Many people have asked me over the years what is the proper bankroll to play poker with. Now I am sure that you have at least once sat at a table with no more than five percent of your bankroll, and even that may have been stretched higher. In the beginning I used to play with twenty buy-ins, and would move up or down as I needed to. But moving up a level or two and playing against tougher competition usually meant that I was playing against people who were prepared to push their full bankroll into the middle. If you are not prepared to do so, you could lose a lot of money fast.
Nowadays I play with 15 buy-ins, and I am extremely aggressive in both cash games and tournaments. Most people ask me what the correct bankroll to play with is, and I’ve often replied with figures like 25 or 30 buy-ins. However, now I think 15 buy-ins is a little conservative. You’ll never have to worry about a bankroll like that again – and by the time you reach that level, your bankroll will have doubled.
Another question that I get asked a lot is “Is it better to cash out early or wait for your bankroll to double?” The answer is that there is no Correct Answer. It all depends on the situation, and the players. You want to play in situations where you have a higher probability of winning, whether they are cash games or tournaments. Early on in a tournament, for example, you don’t want to be playing with a weak hand if you can help it. On the other hand, in a cash 7meter, you’ll always have someone to beat.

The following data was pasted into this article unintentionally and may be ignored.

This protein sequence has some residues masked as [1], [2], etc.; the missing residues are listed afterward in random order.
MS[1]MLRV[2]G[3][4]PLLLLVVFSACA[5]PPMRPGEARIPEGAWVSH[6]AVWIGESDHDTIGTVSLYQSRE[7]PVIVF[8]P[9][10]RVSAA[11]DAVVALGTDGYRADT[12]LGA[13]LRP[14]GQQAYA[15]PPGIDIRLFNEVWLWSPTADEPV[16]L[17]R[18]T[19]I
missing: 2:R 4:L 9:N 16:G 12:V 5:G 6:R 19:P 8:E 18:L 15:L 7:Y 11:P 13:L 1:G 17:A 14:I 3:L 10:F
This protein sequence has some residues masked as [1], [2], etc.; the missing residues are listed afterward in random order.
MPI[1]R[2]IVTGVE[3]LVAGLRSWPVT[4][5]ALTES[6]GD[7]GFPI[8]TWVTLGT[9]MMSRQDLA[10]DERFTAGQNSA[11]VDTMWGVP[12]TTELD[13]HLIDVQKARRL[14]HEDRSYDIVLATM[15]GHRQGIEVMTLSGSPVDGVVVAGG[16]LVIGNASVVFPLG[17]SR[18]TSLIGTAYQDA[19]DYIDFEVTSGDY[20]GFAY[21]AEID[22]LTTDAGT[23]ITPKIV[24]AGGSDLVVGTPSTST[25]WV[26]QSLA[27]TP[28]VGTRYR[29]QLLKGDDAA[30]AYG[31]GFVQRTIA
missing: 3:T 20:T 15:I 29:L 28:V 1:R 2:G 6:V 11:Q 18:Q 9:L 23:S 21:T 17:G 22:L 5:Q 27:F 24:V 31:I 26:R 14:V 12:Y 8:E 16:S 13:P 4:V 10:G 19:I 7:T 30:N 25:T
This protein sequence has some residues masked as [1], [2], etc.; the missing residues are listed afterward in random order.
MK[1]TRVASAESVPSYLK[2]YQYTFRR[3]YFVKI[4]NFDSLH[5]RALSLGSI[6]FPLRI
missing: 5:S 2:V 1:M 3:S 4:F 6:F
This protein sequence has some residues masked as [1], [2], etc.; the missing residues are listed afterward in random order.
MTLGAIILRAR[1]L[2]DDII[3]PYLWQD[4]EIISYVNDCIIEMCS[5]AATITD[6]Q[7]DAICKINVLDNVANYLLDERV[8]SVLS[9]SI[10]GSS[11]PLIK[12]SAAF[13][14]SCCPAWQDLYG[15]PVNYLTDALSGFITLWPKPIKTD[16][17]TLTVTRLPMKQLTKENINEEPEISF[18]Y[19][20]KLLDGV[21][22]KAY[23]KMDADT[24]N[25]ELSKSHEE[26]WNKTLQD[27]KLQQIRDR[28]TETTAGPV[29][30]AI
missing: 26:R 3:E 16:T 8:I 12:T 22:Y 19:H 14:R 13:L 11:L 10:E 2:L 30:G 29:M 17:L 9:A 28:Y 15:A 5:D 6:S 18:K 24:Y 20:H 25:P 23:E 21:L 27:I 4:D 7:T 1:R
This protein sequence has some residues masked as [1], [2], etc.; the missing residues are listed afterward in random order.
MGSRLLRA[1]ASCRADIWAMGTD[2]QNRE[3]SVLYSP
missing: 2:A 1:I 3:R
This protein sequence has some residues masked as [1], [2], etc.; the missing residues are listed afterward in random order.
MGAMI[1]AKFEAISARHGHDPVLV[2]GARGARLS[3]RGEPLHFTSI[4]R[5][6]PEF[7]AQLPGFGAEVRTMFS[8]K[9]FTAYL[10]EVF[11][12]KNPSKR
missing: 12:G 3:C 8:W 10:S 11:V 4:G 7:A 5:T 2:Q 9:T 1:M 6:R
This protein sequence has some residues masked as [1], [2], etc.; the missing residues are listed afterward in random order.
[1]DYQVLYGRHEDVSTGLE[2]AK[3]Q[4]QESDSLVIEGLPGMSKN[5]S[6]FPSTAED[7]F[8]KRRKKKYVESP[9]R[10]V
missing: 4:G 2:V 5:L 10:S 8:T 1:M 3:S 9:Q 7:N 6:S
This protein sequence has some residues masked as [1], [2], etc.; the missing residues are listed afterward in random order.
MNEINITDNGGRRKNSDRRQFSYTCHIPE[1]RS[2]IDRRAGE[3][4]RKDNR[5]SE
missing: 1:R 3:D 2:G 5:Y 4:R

The bankroll thing for me is a very important factor. If you have a lot of free money, it is much easier to play variance games than normal ones. In a free poker room, players will play all kinds of weird ways if they don’t have real money. If you play in a normal poker room with real money, you tend to find better game and will have a better grasp on the game. In a free poker room, you’ll have a lot of inexperienced players, lots of terrible play, and lots of suckouts. traders will fix about 75% of all games, especially in the lower stakes.
For me the most important part of poker, besides the cards, is the people. The player who really understands the game and knows a lot about his opponents is going to win almost all the money. If you’re an intelligent person, you can make a lot of money from poker. Another important factor is that you can’t become depressed when you have a bad beat, it’s part of the game. When you lose it’s ok, you go back to the dealer and exchange your chips for few more and you’ll win a few hands. When you win, you might get proposition bets on your next hand, and if you win that hand, you’ll get a big kick out of it. People who get depressed near the end of the game tend to call often, and players who are persistent will either get laid off or get eliminated.
I could go on and on. The point I am trying to make is that you can’t learn how to play poker overnight. If you believe in yourself, you can play well enough, and you might win. Just keep on learning, and you will. Ok, so that’s it. I don’t know how many hours you put in to learn how to play, but I know that it well beyond the span of an hour that you can learn the game. Good luck!